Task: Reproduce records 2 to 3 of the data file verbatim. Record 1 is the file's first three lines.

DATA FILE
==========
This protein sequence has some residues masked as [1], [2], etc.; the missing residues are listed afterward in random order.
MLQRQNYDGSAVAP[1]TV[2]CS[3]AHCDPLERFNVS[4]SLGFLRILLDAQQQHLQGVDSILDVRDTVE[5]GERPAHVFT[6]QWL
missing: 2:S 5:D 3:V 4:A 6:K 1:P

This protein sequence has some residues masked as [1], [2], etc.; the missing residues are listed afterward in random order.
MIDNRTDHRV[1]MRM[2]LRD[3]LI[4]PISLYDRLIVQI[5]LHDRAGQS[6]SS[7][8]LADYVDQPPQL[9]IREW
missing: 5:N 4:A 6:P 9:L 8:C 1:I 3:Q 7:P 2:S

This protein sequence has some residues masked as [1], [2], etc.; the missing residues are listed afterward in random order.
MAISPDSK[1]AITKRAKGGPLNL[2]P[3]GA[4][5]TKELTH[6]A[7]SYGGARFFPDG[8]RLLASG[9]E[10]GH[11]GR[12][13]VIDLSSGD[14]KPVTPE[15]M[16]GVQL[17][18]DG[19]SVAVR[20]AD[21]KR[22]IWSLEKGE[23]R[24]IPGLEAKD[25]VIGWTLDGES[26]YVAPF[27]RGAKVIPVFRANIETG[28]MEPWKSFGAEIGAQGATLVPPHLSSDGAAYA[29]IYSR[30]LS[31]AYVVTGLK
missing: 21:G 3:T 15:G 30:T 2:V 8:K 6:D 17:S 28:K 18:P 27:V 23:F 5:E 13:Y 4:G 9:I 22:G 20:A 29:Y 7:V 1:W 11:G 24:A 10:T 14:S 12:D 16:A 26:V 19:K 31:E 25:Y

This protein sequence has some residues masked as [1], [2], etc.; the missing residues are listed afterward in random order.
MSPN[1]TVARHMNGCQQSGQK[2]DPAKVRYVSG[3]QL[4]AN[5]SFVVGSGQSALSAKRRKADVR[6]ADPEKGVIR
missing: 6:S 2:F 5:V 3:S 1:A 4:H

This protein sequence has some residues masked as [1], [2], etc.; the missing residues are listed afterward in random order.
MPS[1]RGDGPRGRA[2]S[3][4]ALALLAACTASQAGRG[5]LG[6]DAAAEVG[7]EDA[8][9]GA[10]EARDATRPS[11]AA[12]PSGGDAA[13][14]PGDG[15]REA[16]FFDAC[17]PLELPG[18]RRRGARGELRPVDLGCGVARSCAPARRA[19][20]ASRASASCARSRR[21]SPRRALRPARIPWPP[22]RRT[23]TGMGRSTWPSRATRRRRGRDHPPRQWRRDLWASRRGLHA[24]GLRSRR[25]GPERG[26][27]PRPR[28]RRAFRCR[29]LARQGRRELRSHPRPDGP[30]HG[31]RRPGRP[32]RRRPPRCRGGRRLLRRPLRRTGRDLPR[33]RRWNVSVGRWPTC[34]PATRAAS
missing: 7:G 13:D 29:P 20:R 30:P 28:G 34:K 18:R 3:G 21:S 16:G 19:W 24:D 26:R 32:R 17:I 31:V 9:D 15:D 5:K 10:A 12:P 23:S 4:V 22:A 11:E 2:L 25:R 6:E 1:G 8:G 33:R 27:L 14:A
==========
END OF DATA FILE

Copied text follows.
This protein sequence has some residues masked as [1], [2], etc.; the missing residues are listed afterward in random order.
MIDNRTDHRV[1]MRM[2]LRD[3]LI[4]PISLYDRLIVQI[5]LHDRAGQS[6]SS[7][8]LADYVDQPPQL[9]IREW
missing: 5:N 4:A 6:P 9:L 8:C 1:I 3:Q 7:P 2:S

This protein sequence has some residues masked as [1], [2], etc.; the missing residues are listed afterward in random order.
MAISPDSK[1]AITKRAKGGPLNL[2]P[3]GA[4][5]TKELTH[6]A[7]SYGGARFFPDG[8]RLLASG[9]E[10]GH[11]GR[12][13]VIDLSSGD[14]KPVTPE[15]M[16]GVQL[17][18]DG[19]SVAVR[20]AD[21]KR[22]IWSLEKGE[23]R[24]IPGLEAKD[25]VIGWTLDGES[26]YVAPF[27]RGAKVIPVFRANIETG[28]MEPWKSFGAEIGAQGATLVPPHLSSDGAAYA[29]IYSR[30]LS[31]AYVVTGLK
missing: 21:G 3:T 15:G 30:T 2:V 8:K 6:D 17:S 28:K 18:P 27:V 23:F 5:E 13:Y 4:G 9:I 22:G 20:A 29:Y 7:V 1:W 11:G 24:A 10:T 14:S 12:D 16:A 26:V 19:K 31:E 25:Y